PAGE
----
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Posted on July 14, 2019 by
General surfboard leashes you’re likely to see in most surf shops range from 5-12 feet in length. While a surfboard’s ankle leash length is determined by the size of the surfboard, selecting the right SUP leash length has become a bit more standardized.
The vast majority of today’s SUP leashes are between 8-10 feet in length. One of the biggest differences between a stand up paddle board leash and a surfboard leash is the coiled cord that’s preferred by SUP riders. But before you dig too deep into the details of how to determine what SUP leash length you need for your board, you should familiarize yourself with the five parts that make up the modern paddle board leash.
The leash cuff is the portion of the leash that attaches to your dominant leg. When shopping for a leash, pay special attention to the comfort and security of the cuff. A high-quality cuff will feature multiple layers of neoprene ankle padding to ensure your leg is protected comfortably during a fall. You’ll also want to see plenty of Velcro to keep the cuff secure on your leg. Some cuffs have a small stash pocket for your car key as well as a pull tab at the end for easy removal. However, given the large size of car keys these days, this feature has become far less useful. You’ll want to wear your cuff tight enough so that it doesn’t move around easily on your ankle or calf, but loose enough so that it’s comfortable and you don’t feel any pressure when it’s attached.
The swivel is the component between the cuff and the cord — it’s often the biggest difference between a high-quality and subpar leash. The swivel allows the leash to rotate and twist to avoid tangling, a feature that’s particularly useful in surfing applications but certainly helpful for any stand up paddle boarding activities. Many of today’s best leashes come with swivels at both ends of the cord to make sure your leash never gets tangled after a spill.
The cord is the most critical component of any leash. The majority of modern leash cords are made from polyurethane engineered to stretch under pressure without breaking. Generally speaking, a thicker cord is more heavy duty will be sturdier and less likely to break under extreme stress. The tradeoff is that thicker cords produce more drag in the water, which can slow you down. So unless you’re regularly paddling into monster waves, a cord with around 8mm of thickness offers the ideal blend of strength and minimal drag for stand up paddle boarding in most conditions.
The rail saver is the portion of the leash that attaches to your leash string. A high-quality rail saver will feature 2-3 overlapping layers of Velcro to keep you tethered to your paddle board in any conditions. When installed properly, the leash saver will hang over the back of your paddle board to protect it from any damage once tension is applied to your leash after a fall, especially when surfing or stand up paddle boarding on a river or moving body of water. Longer and wider rail savers offer the best protection for the tail and rails of your stand up paddle board.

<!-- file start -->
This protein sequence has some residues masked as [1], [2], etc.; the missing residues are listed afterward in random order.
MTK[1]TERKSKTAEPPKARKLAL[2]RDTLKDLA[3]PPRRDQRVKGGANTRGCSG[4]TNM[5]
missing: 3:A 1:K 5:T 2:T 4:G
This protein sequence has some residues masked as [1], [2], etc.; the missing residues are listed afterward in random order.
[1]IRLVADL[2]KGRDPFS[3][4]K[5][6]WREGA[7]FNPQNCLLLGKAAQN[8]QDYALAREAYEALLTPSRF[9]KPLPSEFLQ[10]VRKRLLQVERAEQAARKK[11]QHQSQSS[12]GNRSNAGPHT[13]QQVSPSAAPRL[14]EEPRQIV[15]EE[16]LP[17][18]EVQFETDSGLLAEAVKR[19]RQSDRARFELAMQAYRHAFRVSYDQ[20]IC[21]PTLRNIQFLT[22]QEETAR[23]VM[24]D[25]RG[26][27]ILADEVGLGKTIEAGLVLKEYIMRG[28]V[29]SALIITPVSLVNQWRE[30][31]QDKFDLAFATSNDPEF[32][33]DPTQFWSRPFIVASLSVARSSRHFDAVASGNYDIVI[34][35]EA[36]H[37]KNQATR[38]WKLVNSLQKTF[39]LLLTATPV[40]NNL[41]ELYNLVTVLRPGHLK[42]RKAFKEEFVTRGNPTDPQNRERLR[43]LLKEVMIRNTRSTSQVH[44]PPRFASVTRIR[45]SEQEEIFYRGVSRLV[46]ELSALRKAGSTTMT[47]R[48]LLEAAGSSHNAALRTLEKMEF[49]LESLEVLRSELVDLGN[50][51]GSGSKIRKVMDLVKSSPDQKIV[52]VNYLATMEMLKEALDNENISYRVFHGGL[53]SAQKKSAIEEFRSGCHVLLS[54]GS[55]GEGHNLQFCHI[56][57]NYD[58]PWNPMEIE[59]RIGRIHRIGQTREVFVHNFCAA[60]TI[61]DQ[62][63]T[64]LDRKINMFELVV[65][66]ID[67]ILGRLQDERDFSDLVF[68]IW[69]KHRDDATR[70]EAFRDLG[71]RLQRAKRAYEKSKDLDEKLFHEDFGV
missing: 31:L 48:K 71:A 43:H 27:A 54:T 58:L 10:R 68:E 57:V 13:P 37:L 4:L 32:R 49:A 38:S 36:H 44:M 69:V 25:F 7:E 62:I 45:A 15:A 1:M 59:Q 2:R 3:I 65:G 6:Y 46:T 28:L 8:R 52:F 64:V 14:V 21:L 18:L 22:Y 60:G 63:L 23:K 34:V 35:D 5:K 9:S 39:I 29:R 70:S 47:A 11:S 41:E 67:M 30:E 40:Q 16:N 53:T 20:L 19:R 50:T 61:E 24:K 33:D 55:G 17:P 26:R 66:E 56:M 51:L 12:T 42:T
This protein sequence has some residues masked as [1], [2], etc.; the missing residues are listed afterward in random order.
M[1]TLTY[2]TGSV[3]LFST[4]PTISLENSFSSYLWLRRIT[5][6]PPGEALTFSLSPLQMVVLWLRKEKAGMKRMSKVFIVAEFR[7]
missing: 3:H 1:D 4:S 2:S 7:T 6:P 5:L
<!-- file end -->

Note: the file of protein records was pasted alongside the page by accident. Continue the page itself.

The leash string is what literally connects your leash to your board via the board’s pre-installed leash plug. Leash strings are usually about 10 inches in length and made from a lightweight nylon kernmantle rope often referred to as “parachute cord” that’s tied in an overhand or double overhand stopper knot and burned on the ends to keep it from fraying and unraveling. It’s important to keep your leash sting short enough to ensure it doesn’t hang over the back of the board when attached. With enough tension, your thin leash string could cut into the tail or rails of your board during a fall.
Absolutely. Your board’s leash is one of the best stand up paddle board safety devices you can use, and you should wear a leash each and every time you paddle board. Not only does your leash keep you attached to your board at all times, but it also keeps your board away from other people in the water. If you find yourself unexpectedly far from the shoreline, a leash could literally be the difference between life and death. Think about it like a seatbelt in a car — it may feel a little cumbersome at first, but after a while, you’ll forget it’s even there. And while you probably won’t ever find yourself in an emergency situation on a paddle board, you’ll be glad you’re wearing a leash if you do. If you’re concerned about the potential drag produced by your leash in the water, look for a coiled SUP leash to eliminate any slack.
The vast majority of experienced stand up paddle boarders prefer to use a leash with a coil in most SUP activities. The coil in the leash acts to keep the polyurethane cord out of the water to reduce drag, and since SUP leashes are a bit thicker and longer than traditional surf leashes, they can often create more drag in the water. However, some SUP surfers still prefer straight SUP paddle leashes that are at least as long as their board.
Regardless of the leash style you select, the rule of thumb is to attach it to your dominant leg. Your dominant leg will be your back leg when riding a skateboard, snowboard, wakeboard, or surfboard. If you haven’t participated in any of those activities, just think of the leg you’d use to kick a soccer ball as your dominant leg. And if you’re still a little confused, know that 70% of SUP riders and surfers attach their leash to their right ankle.
You can’t really go wrong with a coiled SUP leash length in the 8-10 foot range. A shorter coil leash in this range will produce less drag in the water and diminish the chance of the leash becoming tangled around your feet when you’re standing on top of your paddle board.
Posted in Paddle Board Gear
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